The View Upstairs
Jack Maple & Brian Zeilinger for Take Two Theatricals and Ken Fakler, with Creative House Productions
Music, lyrics and book of The View Upstairs are all the work of Max Vernon, his response to learning of the little-remembered arson attack on a New Orleans gay bar that in 1973 killed 32 people, the highest such death toll in US LGBTQ+ history until the Orlando shootings of 2016.
This isn’t a documentary account but an imagined creation, albeit inspired by real people who lost their lives as a celebration of them and a reminder of the threat, then and now, posed by homophobia.
The fantasy device of taking a 21st-century gay man back to that time also allows a comparison of situations, a reminder of what has been achieved in gaining LGBTQ+ rights but also of what has been lost and of the many around the world whose lives are still under threat because of their sexuality.
Wesley, a present-day New York fashion designer, returns to his hometown of New Orleans and buys a run-down old building, which he plans to turn into his new shop and studio. He doesn’t know its history, that it once housed The Upstairs Lounge, but finds himself suddenly back in 1973 among its clientele, unaware of the time switch.
Proprietress Henri (Carly Mercedes Dyer) runs a place that these men can escape to where, as the first number puts it, they can find “Some Kind of Paradise” and be themselves. There’s Freddy, a construction-worker drag queen, former dancer Willie, Buddy who gravitates to the piano and whose wife and kids don’t know about this side of his life, clergyman Richard who preaches good works as a way of gaining acceptance, Dale an embittered homeless male prostitute (whom it is hinted may be the arsonist) and Patrick, an attractive young hustler who has never known another life.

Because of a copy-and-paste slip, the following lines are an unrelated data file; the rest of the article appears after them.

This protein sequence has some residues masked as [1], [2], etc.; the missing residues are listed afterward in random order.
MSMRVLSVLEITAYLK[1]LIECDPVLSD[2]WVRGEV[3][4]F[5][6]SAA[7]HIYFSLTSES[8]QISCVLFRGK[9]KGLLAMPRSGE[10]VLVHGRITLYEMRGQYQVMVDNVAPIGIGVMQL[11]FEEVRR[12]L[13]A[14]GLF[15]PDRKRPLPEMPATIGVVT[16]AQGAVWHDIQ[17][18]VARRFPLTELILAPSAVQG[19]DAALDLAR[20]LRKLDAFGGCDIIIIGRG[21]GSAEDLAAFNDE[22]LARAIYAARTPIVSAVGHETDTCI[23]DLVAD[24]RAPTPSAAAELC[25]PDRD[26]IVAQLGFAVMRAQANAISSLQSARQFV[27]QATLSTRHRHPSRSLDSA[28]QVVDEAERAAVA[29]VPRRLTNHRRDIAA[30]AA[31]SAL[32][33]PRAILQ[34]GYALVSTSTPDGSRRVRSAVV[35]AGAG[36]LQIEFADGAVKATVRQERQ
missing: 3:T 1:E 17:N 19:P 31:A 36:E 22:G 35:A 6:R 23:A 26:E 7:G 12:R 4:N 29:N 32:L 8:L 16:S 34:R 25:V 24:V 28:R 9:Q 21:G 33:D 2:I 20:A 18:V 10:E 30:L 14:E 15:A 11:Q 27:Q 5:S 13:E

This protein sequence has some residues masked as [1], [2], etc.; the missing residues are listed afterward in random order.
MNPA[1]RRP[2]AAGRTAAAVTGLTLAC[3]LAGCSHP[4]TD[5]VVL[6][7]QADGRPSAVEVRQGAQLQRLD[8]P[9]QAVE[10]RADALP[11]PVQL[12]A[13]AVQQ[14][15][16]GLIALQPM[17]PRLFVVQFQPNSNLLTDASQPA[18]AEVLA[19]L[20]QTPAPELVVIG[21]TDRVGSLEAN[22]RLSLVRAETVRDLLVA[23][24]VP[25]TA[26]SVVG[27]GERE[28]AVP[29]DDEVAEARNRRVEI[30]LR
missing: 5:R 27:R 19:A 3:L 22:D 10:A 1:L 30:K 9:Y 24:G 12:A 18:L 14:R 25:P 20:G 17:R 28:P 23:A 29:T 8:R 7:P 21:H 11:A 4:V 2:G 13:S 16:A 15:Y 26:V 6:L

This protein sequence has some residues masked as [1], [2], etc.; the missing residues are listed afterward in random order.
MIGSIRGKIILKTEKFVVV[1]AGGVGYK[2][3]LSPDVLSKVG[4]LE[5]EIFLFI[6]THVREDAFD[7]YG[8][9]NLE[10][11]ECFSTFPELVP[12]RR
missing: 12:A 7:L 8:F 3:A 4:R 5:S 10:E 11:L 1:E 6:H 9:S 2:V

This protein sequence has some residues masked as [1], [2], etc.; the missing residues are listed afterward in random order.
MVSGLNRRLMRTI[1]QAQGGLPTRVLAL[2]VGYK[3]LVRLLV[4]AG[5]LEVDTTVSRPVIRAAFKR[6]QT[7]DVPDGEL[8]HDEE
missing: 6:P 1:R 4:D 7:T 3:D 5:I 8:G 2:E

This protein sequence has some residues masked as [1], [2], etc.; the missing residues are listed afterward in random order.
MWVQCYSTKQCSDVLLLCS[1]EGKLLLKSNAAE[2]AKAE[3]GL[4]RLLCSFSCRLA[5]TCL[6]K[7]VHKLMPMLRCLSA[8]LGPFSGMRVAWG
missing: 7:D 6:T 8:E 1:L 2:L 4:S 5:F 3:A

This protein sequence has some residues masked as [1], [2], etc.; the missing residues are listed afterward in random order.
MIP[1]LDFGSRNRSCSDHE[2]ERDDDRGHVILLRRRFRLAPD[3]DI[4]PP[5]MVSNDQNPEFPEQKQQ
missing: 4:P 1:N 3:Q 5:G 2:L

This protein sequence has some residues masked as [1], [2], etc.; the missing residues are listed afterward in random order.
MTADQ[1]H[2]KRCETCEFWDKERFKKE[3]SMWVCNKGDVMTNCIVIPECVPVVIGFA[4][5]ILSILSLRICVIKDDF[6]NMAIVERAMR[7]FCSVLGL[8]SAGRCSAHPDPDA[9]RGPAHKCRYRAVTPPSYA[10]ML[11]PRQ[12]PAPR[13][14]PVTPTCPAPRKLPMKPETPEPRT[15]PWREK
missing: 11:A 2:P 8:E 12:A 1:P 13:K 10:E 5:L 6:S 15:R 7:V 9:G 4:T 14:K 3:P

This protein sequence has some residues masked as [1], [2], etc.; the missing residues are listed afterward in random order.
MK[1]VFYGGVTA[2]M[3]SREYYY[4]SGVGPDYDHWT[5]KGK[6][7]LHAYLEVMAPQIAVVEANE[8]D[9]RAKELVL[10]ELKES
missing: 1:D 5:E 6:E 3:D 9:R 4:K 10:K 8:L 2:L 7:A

They are working men, far from Manhattan fashionistas. Wes remarks it is like being among the Village People (though the cop who comes in isn’t one of them, they have to bribe him not to arrest them). Each will get his own number but together there is a strong sense of community, of personal contact in contrast to Wes‘s reliance on dating apps and the Internet. (Wes finds Patrick attractive but asks the uncomprehending lad to send him a nude photo before going further!)
The plot is certainly clunky. It expects us to accept the impossible and expects to get away with it because it’s a musical and almost succeeds because it is full of lively numbers (though the lyrics, which I suspect are intriguing, are often indecipherable) and spirited performances from a first-rate cast.
Modern Wes, driven by money and commercial considerations, technology taking over from feelings, doesn’t look good against the earlier generation, but Tyrone Huntley finds enough of a real person in the character to make us like him—you begin to feel Andy Mientus's touching Patrick could be safe with him.
Though this love story which cannot happen is one plot line, there is a strong strand in the support that gentle giant Freddy gets from his mother Inez, beautifully played by Victoria Hamilton-Barritt (though she must have been a very young mother!), while Garry Lee makes him both vulnerable and delightfully outrageous.
Cedric Neal almost steals the show with his camp showbiz style (and a rich voice) while John Partridge as Buddy and Declan Bennett’s Dale add plenty of tension.
Jonathan O’Boyle’s direction effectively mingles present day with the ghosts in the shadows and the transitions of mood, including Richard’s (Joseph Prouse) point-making prayer meeting, but though it disguises the episodic nature of the script it still leaves a feeling that this comparison of today’s gay life with that less free but pre-HIV world doesn’t deliver as much as it should in its 95 minutes.
Reviewer: Howard Loxton